Piping hot on a Caribbean island

An Irishwoman’s Diary about a musical export

Gay McKeon of Na Píobairí Uilleann: bringing piping skills to Cuba. Photograph: Dave Meehan

Gay McKeon of Na Píobairí Uilleann: bringing piping skills to Cuba. Photograph: Dave Meehan

Tue, Apr 22, 2014, 02:00

On May 1st traditional Irish musicians, headed by singer Damien Dempsey, will host a fund raising event to finance a young Cuban uilleann piper. Plans are afoot to bring him from Havana to Ireland this summer, where he will attend the Scoil Samhraidh Willie Clancy summer school in Milltown Malbay, the Joe Mooney summer school in Drumshanbo, Na Píobairí Uilleann and events in Waterford.

The uilleann pipes are the most complicated of all Irish traditional instruments. A full set consists of a bag, bellows, chanter, three drones and regulators in a variety of pitches. To become a proficient player requires dedication. The old adage, often quoted by the late Seamus Ennis – “The uilleann pipes take seven years of learning; seven years of practising, seven years of playing” – indicates the need for a lifetime of dedication.

The instrument evolved in the 1770s and Protestant clergymen actually used the pipes as a church organ. A century later modifications made it the instrument it is today, with a musical terminology that features terms such as “yelping”, “cranning” and “rolls and cuts”.

Yet it is an instrument that is played worldwide. Accomplished pipers can be found in Australia , America, Asia and all over Europe .

But it is a group of young Cuban pipers, known affectionately as the Buena Vista Pipers Club, that is causing huge interest in the piping fraternity today. Music is taken seriously in Cuba. Since 1960 promising young musicians are given a conservatoire training – a university musical education that draws on both classical and popular island traditions.

In 2011 Gay McKeon was asked by Kilian Kennedy to give a piping workshop at a festival in Havana. Cuba Celtfest had been established a year earlier as a vehicle to bring Irish traditional musicians to Cuba. The fiddle and harp were taught, as was sean nós singing and step dancing, but it was the uilleann pipes that most enthused local musicians. McKeon brought two sets that had been made up of components donated by uilleann pipemakers in Ireland.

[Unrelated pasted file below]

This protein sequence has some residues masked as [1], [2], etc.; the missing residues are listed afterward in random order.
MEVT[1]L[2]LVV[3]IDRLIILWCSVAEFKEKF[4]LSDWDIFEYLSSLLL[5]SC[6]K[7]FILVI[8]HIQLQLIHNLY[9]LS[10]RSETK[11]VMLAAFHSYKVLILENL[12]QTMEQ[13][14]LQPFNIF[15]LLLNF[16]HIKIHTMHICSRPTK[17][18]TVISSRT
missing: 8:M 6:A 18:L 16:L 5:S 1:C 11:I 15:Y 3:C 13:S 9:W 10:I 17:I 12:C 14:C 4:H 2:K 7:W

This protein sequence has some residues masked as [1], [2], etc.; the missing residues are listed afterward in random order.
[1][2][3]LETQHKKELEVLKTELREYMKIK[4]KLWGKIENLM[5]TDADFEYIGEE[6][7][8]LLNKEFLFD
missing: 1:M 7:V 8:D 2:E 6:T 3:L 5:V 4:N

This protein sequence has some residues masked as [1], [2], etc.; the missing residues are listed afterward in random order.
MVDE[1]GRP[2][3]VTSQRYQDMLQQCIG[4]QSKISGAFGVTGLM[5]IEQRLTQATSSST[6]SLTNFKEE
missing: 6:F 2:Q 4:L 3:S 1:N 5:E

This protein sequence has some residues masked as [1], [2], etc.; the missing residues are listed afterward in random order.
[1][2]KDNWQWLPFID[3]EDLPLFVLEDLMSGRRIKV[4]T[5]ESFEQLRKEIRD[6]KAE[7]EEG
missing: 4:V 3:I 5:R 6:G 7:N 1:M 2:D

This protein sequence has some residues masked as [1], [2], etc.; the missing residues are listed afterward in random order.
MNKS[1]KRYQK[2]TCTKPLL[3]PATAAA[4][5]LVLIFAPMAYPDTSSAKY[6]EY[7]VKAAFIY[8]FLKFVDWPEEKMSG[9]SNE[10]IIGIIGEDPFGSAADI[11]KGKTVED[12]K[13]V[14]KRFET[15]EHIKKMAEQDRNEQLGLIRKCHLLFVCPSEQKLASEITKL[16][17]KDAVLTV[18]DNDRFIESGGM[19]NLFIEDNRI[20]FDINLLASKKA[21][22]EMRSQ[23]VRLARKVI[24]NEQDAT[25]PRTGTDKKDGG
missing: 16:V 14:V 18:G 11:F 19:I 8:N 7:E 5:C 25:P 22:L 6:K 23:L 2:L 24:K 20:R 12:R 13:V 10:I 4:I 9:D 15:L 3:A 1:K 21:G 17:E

“The young Cubans made extraordinary progress in that week but Alexander Suarez Mendez was the leading student,” says McKeon. “I have returned for the last three years and have been amazed at his progress. He lives in a tiny apartment in Havana with three generations of his family, yet practises daily. Any CDs of piping I have given him are devoured. His skill and technique are in the same class of veteran pipers like Willie Clancy, Leo Rowsome and Seamus Ennis,” he adds.

The piping fraternity in Ireland has been supportive and enthusiastic about the Buena Vistas. Jimmy O’Brien Moran, Paddy Keenan and Donnchadha Dwyer have all visited Cuba and Donnchadha, who is also a pipemaker, has given workshops in reed-making.

And Alexander is now training his fellow pipers in this art. There are now over a dozen pipers, in Havana and Pinar de Rio, using pipes donated by student pipemakers at the NPU Pipecraft Uilleann Pipemaking training centre in Dublin. They are known as learner sets.

“When I am in Cuba I lend Alexander my full set of pipes each evening and he stays up almost all night practising on them. His talent astonishes me. I have never heard anyone play regulator accompaniment on the uilleann pipes at the first time of trying” says McKeon.

As well as attending the summer schools, Alexander will perform at the concerts there. He will get tuition from individual pipers and has been invited by Na Píobairí Uilleann to perform at their monthly concert at the Cobblestone in August, a night before he returns to Havana. “He has been invited on his merit,” adds McKeon.

The fundraising event which will help to finance his month-long stay in Ireland will take place on Thursday, May 1st at 8 pm at the Grand Social. Liffey Street in Dublin (just by the Halfpenny Bridge).

Damien Dempsey has been supportive of this venture since its inception. He will be joined by two TG4 Young Musicians of the Year, Liam O’Connor (on fiddle) and Sean McKeon (on pipes). Harry Bradley, this year’s TG4 Musician of the Year (on flute), Jesse Smith (on fiddle), John Blake (on guitar), Paudie O’Connor (on accordeon), Aoife Chaoimh (on fiddle) and singer Jimmy Kelly will also feature.

Tickets are €20. Donations can be sent to Friends of Cuban Pipers, c/o NPU, 13 Henrietta Street, Dublin 1.

Sign In

Forgot Password?

Sign Up

The name that will appear beside your comments.

Have an account? Sign In

Forgot Password?

Please enter your email address so we can send you a link to reset your password.

Sign In or Sign Up

Thank you

You should receive instructions for resetting your password. When you have reset your password, you can Sign In.

Hello, .

Please choose a screen name. This name will appear beside any comments you post. Your screen name should follow the standards set out in our community standards.

Thank you for registering. Please check your email to verify your account.

We reserve the right to remove any content at any time from this Community, including without limitation if it violates the Community Standards. We ask that you report content that you in good faith believe violates the above rules by clicking the Flag link next to the offending comment or by filling out this form. New comments are only accepted for 3 days from the date of publication.